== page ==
Hip Replacement a Popular Choice
Pain and stiffness in the hip can make everyday activities hard to do. So much so that some sufferers may choose a hip replacement. They often do so when other treatments fail to work. A recent study highlights just how popular this procedure has become in the U.S.
An upward trend
As one of your body’s largest joints, the hip has a huge task. The upper part of the thighbone fits snugly into the side of your pelvic bone. This ball-and-socket design holds you up and helps you move. Some conditions—namely, osteoarthritis—can break down the cartilage between these bones. When that happens, you may feel stiffness and pain.
To ease such symptoms more people are choosing to have a hip replacement. That’s the finding of a recent government study. Researchers looked at hospital discharge data for people who had hip replacements from 2000 to 2010. Overall, the annual number of such surgeries doubled over that decade.
The increase may in part be related to patient age. Researchers noted a drop in the percentage of hip replacements among adults older than age 65. But they found an increase in such procedures for those ages 45 to 65. These younger people may want to stay active longer.
A gradual breakdown
Doctors have been doing hip replacements since the 1950s. During the procedure, a doctor replaces areas of the hip joint with artificial parts. Better designs of these parts and newer techniques have helped many people return to their normal activities. They are pain free and report no problems with function or movement.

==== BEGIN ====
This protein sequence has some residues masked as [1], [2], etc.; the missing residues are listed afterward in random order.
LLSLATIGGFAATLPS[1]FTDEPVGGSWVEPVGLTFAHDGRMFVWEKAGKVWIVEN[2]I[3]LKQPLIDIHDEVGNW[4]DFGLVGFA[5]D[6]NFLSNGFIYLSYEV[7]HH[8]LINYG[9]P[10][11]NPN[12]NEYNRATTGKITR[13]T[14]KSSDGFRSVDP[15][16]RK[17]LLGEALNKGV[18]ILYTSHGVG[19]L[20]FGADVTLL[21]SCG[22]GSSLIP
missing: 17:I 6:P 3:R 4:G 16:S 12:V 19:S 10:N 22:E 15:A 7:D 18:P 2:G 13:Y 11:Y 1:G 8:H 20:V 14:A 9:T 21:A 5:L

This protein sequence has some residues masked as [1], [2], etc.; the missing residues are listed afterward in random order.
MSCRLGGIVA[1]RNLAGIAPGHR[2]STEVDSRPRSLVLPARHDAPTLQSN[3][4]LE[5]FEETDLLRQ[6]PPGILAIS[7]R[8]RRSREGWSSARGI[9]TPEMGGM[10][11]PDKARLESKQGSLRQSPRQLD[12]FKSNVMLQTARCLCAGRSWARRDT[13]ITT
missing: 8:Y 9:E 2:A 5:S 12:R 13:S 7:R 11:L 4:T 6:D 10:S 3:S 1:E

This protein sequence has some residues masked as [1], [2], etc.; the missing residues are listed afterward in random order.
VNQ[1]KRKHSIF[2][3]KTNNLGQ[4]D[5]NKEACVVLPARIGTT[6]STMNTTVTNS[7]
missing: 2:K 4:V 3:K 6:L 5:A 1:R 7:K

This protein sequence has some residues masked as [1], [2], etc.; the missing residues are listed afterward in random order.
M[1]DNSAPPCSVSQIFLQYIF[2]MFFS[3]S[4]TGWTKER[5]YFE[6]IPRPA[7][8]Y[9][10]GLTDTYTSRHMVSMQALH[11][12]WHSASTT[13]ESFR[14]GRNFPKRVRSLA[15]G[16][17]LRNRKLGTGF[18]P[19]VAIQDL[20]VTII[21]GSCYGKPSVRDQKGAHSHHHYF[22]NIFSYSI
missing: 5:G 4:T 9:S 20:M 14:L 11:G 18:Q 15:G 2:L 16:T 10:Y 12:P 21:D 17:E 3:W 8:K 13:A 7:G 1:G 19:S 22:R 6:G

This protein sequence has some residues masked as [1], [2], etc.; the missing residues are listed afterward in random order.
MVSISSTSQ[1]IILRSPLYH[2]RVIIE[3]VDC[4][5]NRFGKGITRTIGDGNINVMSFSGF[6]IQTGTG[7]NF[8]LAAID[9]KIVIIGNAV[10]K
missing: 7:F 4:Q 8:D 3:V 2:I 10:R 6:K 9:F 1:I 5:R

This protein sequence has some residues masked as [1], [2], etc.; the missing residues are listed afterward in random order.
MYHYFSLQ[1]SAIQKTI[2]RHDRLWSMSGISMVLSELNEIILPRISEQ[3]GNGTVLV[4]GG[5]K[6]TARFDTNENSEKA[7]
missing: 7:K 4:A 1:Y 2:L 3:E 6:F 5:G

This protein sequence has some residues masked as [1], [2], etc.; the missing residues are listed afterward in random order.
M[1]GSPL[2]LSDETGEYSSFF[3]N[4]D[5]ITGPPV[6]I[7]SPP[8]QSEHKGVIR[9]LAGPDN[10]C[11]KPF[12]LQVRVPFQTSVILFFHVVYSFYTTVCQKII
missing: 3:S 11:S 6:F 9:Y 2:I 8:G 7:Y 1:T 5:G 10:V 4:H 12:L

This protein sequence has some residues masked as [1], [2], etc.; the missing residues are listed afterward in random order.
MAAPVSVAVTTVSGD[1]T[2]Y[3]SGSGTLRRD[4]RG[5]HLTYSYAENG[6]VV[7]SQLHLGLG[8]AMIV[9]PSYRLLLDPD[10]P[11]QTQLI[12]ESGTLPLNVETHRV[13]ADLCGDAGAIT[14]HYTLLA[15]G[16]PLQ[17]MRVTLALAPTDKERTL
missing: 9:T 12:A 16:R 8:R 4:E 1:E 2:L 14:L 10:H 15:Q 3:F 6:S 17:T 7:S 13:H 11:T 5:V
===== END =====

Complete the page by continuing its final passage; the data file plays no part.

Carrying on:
Hip replacement can help if other treatments, such as pain relievers and exercise, don’t work. But if you are considering it, don’t dismiss the risks. These may include:
Dislocation of the joint
Another major concern is normal wear and tear over time. In most cases replacement parts can last upward of 20 years. But for younger and more active adults, they may loosen or wear out sooner. If that happens, you will likely need another surgery.
Below are some ways you can prolong the life of a hip replacement:
Stay active. Light exercise such as walking and biking on a regular basis can keep the hip strong and flexible. Avoid high-impact activities such as running. They can break down replacement parts quicker.
Watch your weight. Excess pounds can put extra stress on the joint.
Take care not to fall. Falling may result in a broken bone and more surgery.
Tell your dentist you have had a hip replacement. He or she may prescribe an antibiotic before any dental work to prevent an infection.
See your doctor regularly. You may need periodic X-rays or other tests to check the condition of your hip joint. Your doctor may be able to spot any problems before they become serious.
Learn more about how a doctor does hip replacement surgery.
March 21, 2017
Complications of Total Hip Arthroplasty. J. Nutt, K. Papanikolaou, and C. Kellett. Orthopaedics and Trauma. 2013;27(5):272-76., Hip Replacement: Landmark Surgery in Modern Medical History. S. Mellon, A. Liddle, and H. Pandit. Maturitas. 2013;75(3):221-6., Joint Perception After Hip or Knee Replacement Surgery. M. Collins, et al. Orthopaedics & Traumatology, Surgery & Research. 2012;98(3):275-80.
Turley, Ray, BSN, MSN